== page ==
As Joe Levine "Americanized" his two Hercules films mainly through soundtrack dubbing and advertising, Warner Bros. did the same with Warrior but sometimes to the extreme. For starters, in the opening credits the distributors unfortunately changed famed Italian director Riccardo Freda's name to Richard Freda. To change the actual director's name would have been unheard of in Steve's earlier films. Warner Bros. also credited the musical composer as Robert Nicolosi (not Roberto Nicolosi), and costume designer- Filippo Sanjust was now Phillip Sanjust. They also went to the trouble of employing a popular 1960's TV announcer to narrate the film. Finally, the American presenters also inserted two English-language letters (one read by Gerard Herter, another later read by Steve). Both letters mistakenly used the same handwriting despite originating from two different characters in the film. (Neither letter can be completely read in the pan and scan video versions.) Despite these efforts by Warner Bros., the fact remained they were distributing a European-made film starring American body builder and actor Steve Reeves. This is something that Levine never tried to hide.

Questionable, if not distracting, the editing also did nothing to help this film. The flaws begin with the opening credits. As the title The White Warrior first appears in the credits over mountain terrain, an abrupt jump occurs in the background scenery, indicating something was intentionally deleted. And, unlike the ample time given to a typical director's film credit, Freda's name appears only momentarily before being engulfed by the presentation of the cast. Another awkward edit comes during Steve's opening scene. While Steve is on horseback approaching a captured coach, the scene suddenly cuts to Steve right next to the coach. Other scenes throughout the film are typical of this abrupt time compression. But beyond these flaws, the poorly English-dubbed soundtrack severely distracts this film from beginning to end. Even Steve's English synchronization is way off. His voice tends to follow his lip movement.

Other obvious post synchronization problems occur with Scilla Gabel and Renato Baldini. Both actors have separate scenes where they move their lips and total silence follows. And one may easily mistake the voice for Steve's son as the same voice used for Rocky the Squirrel from the old Rocky and Bullwinkle cartoon show. This isn't for certain, but the voices are very similar. Considering language barriers and translation problems, White Warrior was the most difficult film Steve ever made. A multitude of languages were spoken on the set. Steve recalled this problem in an interview he gave to the July 1994 Perfect Vision magazine.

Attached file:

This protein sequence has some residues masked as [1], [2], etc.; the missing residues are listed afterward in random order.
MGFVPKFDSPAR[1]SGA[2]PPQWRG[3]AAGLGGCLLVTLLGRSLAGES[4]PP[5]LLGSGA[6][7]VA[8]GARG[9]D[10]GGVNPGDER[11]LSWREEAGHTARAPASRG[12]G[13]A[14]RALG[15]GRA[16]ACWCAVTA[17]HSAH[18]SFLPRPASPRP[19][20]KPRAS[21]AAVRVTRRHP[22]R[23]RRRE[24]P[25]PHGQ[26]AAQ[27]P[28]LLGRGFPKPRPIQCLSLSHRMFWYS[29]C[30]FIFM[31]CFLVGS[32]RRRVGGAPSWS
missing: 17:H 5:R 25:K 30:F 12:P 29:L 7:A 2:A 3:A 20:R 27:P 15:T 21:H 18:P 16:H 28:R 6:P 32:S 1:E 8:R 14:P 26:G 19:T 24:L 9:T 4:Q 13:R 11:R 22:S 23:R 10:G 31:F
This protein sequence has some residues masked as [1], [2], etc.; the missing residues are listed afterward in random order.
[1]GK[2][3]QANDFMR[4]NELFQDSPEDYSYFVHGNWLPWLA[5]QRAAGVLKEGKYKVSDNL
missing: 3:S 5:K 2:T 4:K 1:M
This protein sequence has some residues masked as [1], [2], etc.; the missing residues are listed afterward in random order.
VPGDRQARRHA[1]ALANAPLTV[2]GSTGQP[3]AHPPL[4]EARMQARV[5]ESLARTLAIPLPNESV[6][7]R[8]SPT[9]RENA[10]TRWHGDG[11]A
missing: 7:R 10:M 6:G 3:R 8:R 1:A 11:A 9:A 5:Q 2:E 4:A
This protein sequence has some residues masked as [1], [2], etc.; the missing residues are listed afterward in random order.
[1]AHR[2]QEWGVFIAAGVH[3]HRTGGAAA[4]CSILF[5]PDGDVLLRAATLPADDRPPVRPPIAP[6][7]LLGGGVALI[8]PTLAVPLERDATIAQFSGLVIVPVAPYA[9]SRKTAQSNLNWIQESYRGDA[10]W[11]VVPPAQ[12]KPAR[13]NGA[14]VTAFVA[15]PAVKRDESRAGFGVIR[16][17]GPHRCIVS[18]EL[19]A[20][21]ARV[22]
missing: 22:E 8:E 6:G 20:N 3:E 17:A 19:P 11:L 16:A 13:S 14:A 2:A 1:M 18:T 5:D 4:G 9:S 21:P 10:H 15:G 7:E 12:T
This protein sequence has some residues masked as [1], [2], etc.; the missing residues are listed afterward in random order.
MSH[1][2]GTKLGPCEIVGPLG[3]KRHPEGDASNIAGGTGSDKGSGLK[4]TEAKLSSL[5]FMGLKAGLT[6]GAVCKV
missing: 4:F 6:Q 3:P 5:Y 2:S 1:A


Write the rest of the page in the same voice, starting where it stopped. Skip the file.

"I remember one scene in The White Warrior in Yugoslavia, where I believe there were seven of us sitting around a campfire. I was speaking English, the person next to me was speaking Spanish, the person on the other side of me was speaking Italian, another person was speaking Yugoslav, another was speaking Serb, and another was speaking some other language. And you know a lot of acting is reacting to the other person, being attentive to what they're saying. Well, I was the most attentive actor you've ever seen. I knew that when the guy would grunt or stomp his foot on the ground, it was my cue to come in. I knew what they were saying, but I didn't know when they were going to end."

If you find this film in a letterbox format, buy it by all means. The video pan and scan transfer does not do justice to Mario Bava's exceptional cinematography. For example, in addition to the two letters that are partially visible in this film, many scenes have several actors, including Steve, out of frame even though their voices are heard. In particular, a scene where Steve is questioned in bed while recuperating from his capture at Prince Sergei's palace. Here we see the Reeves physique in severed sections and feel cheated. Yes, the problems of widescreen video transfer to pan and scan will forever annoy us.

The actors have separate scenes where they move their lips and total silence follows. Unfortunately this film was not your typical Steve Reeves vehicle where action abounds, muscles are flexed, chatter is secondary, and the hero delivers. In White Warrior, the former Hercules hero did more talking and negotiating than fighting. Steve remained in full dress for the most part, got shot, captured, tortured, tied to bed posts, and rode a horse a few times. That's not the typical Steve Reeves movie. Even the battle and cavalry scenes that so dominated Steve's prior films are not there as well as any substantial action.

Considering Bava's exquisite photography, the exceptional interior and exterior sets, colorful costumes, and an acceptable story line, the film failed to deliver the way one would expect it. During its 1961 American release, the film used the promotional tag line, "Make Way for the White Warrior". And many Reeves' film fans did just that by standing on line and buying their tickets. But after seeing the film and comparing it to its predecessors, fans were anxious to make way for another Reeves flick. And thankfully the legions of Reeves' fans were not disappointed. Just 4 months later in the summer of 1961 Joe Levine's presentation of Morgan the Pirate made its way to movie houses across North America. The action hero was now back in his full screen glory.